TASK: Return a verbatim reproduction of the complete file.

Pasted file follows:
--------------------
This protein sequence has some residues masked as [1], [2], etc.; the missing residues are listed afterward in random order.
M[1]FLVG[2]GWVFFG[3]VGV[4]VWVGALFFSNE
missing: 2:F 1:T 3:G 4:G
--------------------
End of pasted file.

This protein sequence has some residues masked as [1], [2], etc.; the missing residues are listed afterward in random order.
M[1]FLVG[2]GWVFFG[3]VGV[4]VWVGALFFSNE
missing: 2:F 1:T 3:G 4:G